For resources on managing current events, log in to the portal using your company code.

2020’s Biggest Lesson-How to Prepare for the Unexpected

January 15, 2021

If 2020 has reminded us of anything, it’s that life is full of the unexpected.

From toilet paper shortages and mask-wearing to remote learning and job loss, the past few months have brought many challenges that we would never have dreamed about on New Year’s Eve 2019. But while we can’t predict everything that life will throw at us, we can adopt a more proactive mindset to be more resilient in the face of sudden change. Here are a few steps to take for a more prepared 2021!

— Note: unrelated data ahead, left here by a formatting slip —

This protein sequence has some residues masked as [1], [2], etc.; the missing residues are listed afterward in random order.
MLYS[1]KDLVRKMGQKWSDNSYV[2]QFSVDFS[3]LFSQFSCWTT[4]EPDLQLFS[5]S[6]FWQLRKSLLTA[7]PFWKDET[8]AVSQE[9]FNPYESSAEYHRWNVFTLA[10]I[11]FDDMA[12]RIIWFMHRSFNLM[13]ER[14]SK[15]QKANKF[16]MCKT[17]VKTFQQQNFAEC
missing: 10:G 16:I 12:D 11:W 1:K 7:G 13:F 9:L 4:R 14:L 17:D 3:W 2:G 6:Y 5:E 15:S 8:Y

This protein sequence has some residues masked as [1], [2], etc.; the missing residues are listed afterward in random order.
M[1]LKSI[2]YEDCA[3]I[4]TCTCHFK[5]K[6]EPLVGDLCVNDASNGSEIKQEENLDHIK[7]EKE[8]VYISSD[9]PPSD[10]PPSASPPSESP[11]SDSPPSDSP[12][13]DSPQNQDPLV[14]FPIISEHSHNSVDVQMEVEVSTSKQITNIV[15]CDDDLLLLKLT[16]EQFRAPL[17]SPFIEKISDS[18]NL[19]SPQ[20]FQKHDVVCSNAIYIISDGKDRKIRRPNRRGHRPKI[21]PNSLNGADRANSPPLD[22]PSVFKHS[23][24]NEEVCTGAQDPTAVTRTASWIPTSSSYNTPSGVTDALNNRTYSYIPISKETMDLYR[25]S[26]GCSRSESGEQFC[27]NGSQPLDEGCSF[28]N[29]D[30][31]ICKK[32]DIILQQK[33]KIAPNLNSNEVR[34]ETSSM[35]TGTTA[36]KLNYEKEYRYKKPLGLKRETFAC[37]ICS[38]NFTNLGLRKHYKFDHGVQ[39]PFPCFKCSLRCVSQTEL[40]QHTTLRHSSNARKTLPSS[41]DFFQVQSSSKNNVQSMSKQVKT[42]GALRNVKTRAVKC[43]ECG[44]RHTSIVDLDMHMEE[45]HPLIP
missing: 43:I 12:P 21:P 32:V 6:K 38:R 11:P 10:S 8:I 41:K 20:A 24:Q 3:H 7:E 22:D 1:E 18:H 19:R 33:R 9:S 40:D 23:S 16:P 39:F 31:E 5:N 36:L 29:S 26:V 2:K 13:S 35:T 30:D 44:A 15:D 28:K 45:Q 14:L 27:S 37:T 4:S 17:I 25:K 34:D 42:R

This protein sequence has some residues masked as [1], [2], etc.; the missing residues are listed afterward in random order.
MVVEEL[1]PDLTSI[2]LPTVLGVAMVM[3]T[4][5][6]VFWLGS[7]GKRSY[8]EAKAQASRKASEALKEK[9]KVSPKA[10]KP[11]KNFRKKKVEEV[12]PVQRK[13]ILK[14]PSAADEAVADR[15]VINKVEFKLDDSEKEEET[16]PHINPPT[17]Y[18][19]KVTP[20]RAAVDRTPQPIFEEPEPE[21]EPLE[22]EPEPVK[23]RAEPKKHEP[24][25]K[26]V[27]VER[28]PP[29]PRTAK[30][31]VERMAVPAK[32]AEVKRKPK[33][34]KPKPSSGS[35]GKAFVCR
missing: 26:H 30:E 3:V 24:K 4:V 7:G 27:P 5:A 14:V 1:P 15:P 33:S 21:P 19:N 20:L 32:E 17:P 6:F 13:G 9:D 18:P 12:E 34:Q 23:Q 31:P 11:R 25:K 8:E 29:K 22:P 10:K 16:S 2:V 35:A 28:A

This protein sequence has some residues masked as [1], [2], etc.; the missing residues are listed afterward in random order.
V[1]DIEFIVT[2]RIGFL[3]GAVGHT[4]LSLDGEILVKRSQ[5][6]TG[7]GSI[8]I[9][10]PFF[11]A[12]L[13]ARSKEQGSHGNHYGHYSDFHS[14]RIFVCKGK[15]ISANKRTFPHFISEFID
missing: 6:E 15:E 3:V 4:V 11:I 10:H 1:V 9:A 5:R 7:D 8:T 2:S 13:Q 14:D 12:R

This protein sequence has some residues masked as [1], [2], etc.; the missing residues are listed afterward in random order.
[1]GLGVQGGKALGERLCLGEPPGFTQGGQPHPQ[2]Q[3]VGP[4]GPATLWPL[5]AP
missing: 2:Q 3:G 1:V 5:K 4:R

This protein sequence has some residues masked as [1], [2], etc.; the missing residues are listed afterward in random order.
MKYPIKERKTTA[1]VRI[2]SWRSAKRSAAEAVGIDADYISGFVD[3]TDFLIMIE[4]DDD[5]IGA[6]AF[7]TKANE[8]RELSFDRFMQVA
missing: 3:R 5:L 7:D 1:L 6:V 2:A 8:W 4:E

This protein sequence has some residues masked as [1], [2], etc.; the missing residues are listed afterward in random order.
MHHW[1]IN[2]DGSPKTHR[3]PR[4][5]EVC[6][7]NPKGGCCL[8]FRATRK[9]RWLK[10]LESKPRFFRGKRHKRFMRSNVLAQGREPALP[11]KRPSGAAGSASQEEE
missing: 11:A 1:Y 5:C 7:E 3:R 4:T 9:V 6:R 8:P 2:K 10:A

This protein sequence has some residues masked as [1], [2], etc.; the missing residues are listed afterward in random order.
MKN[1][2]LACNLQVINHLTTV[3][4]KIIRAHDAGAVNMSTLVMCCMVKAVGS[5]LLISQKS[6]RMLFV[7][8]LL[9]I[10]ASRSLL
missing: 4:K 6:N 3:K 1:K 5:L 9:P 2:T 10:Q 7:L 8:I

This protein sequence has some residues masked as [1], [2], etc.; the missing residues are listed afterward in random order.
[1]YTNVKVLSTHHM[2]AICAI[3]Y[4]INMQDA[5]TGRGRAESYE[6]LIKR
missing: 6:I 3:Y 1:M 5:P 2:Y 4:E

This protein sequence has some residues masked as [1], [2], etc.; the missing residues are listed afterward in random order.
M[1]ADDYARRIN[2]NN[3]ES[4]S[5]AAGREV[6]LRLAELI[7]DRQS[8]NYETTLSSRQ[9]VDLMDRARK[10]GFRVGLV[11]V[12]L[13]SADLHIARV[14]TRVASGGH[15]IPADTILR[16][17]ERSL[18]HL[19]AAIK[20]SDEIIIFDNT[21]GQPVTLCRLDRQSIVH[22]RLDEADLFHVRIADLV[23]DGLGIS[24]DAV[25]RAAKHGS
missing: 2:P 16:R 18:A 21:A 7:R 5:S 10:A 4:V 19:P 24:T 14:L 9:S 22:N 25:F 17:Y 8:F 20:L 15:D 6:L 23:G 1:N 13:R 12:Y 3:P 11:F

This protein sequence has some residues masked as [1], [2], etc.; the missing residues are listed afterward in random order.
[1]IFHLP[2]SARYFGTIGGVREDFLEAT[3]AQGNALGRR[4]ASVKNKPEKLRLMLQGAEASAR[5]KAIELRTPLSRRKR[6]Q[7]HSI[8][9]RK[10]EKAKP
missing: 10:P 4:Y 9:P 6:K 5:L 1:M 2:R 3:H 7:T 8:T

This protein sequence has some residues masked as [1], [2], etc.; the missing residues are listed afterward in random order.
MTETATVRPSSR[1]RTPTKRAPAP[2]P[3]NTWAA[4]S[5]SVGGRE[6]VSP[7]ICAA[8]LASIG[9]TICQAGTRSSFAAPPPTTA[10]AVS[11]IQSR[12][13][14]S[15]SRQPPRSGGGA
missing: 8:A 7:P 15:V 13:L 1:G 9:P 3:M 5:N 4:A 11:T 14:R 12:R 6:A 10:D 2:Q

Take Stock of Your Existing Preparations

Chances are, you already have some type of structure in place to help you deal with the unexpected—anything from a “rainy day” fund to a fire escape plan for your family. The New Year is a great time to revisit those structures and see how they’re holding up.

Maybe holiday shopping put your savings plan on hold. Maybe you’ve used up all the batteries in your emergency kit and need to replenish your stock. Checking in on your emergency plans regularly can help ensure that you will actually be prepared should you need to use them.

And if you don’t have any of these structures in place? There’s no better time to start!

 

Build an Emergency Fund

Knowing that you have savings to fall back on can take a lot of the stress out of an unexpected change like job loss or long-term illness. In that light, starting an emergency fund is one of the most important things you can do!